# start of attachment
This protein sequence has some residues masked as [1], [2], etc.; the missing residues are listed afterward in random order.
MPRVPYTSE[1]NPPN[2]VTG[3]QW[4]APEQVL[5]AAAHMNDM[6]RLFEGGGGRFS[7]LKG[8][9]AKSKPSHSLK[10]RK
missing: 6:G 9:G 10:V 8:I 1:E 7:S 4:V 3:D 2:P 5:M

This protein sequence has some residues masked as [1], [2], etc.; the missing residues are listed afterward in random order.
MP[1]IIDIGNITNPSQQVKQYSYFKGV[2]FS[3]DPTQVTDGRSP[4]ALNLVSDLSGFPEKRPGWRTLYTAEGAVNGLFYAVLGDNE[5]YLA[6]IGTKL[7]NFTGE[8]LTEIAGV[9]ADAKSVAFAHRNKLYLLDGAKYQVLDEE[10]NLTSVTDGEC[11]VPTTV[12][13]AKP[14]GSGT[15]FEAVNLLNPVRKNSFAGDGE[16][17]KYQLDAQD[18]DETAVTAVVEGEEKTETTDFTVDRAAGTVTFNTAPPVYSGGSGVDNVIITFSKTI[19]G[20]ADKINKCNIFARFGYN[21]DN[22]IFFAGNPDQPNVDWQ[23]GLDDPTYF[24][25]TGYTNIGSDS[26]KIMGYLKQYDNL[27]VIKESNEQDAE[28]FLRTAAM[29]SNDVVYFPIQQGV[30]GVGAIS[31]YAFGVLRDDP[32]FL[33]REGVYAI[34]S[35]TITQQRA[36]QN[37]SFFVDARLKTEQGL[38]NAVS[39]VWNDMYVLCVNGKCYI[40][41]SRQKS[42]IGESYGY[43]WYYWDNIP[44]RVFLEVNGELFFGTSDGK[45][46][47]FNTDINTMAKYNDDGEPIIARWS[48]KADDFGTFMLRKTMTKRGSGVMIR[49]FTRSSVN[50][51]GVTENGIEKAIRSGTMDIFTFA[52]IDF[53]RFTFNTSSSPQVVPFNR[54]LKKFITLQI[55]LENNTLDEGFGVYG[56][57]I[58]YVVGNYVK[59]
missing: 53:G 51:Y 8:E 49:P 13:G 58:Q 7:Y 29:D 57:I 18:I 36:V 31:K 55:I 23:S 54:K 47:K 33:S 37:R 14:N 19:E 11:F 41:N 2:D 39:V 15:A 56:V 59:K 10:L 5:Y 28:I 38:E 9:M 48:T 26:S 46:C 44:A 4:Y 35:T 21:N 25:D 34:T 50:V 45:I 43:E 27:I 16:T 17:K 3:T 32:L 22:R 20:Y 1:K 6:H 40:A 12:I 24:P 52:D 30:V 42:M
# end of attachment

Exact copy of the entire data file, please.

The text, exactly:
This protein sequence has some residues masked as [1], [2], etc.; the missing residues are listed afterward in random order.
MPRVPYTSE[1]NPPN[2]VTG[3]QW[4]APEQVL[5]AAAHMNDM[6]RLFEGGGGRFS[7]LKG[8][9]AKSKPSHSLK[10]RK
missing: 6:G 9:G 10:V 8:I 1:E 7:S 4:V 3:D 2:P 5:M

This protein sequence has some residues masked as [1], [2], etc.; the missing residues are listed afterward in random order.
MP[1]IIDIGNITNPSQQVKQYSYFKGV[2]FS[3]DPTQVTDGRSP[4]ALNLVSDLSGFPEKRPGWRTLYTAEGAVNGLFYAVLGDNE[5]YLA[6]IGTKL[7]NFTGE[8]LTEIAGV[9]ADAKSVAFAHRNKLYLLDGAKYQVLDEE[10]NLTSVTDGEC[11]VPTTV[12][13]AKP[14]GSGT[15]FEAVNLLNPVRKNSFAGDGE[16][17]KYQLDAQD[18]DETAVTAVVEGEEKTETTDFTVDRAAGTVTFNTAPPVYSGGSGVDNVIITFSKTI[19]G[20]ADKINKCNIFARFGYN[21]DN[22]IFFAGNPDQPNVDWQ[23]GLDDPTYF[24][25]TGYTNIGSDS[26]KIMGYLKQYDNL[27]VIKESNEQDAE[28]FLRTAAM[29]SNDVVYFPIQQGV[30]GVGAIS[31]YAFGVLRDDP[32]FL[33]REGVYAI[34]S[35]TITQQRA[36]QN[37]SFFVDARLKTEQGL[38]NAVS[39]VWNDMYVLCVNGKCYI[40][41]SRQKS[42]IGESYGY[43]WYYWDNIP[44]RVFLEVNGELFFGTSDGK[45][46][47]FNTDINTMAKYNDDGEPIIARWS[48]KADDFGTFMLRKTMTKRGSGVMIR[49]FTRSSVN[50][51]GVTENGIEKAIRSGTMDIFTFA[52]IDF[53]RFTFNTSSSPQVVPFNR[54]LKKFITLQI[55]LENNTLDEGFGVYG[56][57]I[58]YVVGNYVK[59]
missing: 53:G 51:Y 8:E 49:P 13:G 58:Q 7:Y 29:D 57:I 18:I 36:V 31:K 55:I 23:S 54:K 47:K 33:S 37:R 14:N 19:E 11:F 41:N 2:D 39:V 15:A 56:V 59:K 10:L 5:Y 28:I 38:E 9:M 48:T 26:S 46:C 44:A 4:Y 35:T 21:N 25:D 34:T 50:V 45:I 43:E 27:I 16:T 17:K 3:T 32:L 22:R 20:Y 1:K 6:H 40:A 12:I 24:P 52:D 30:V 42:M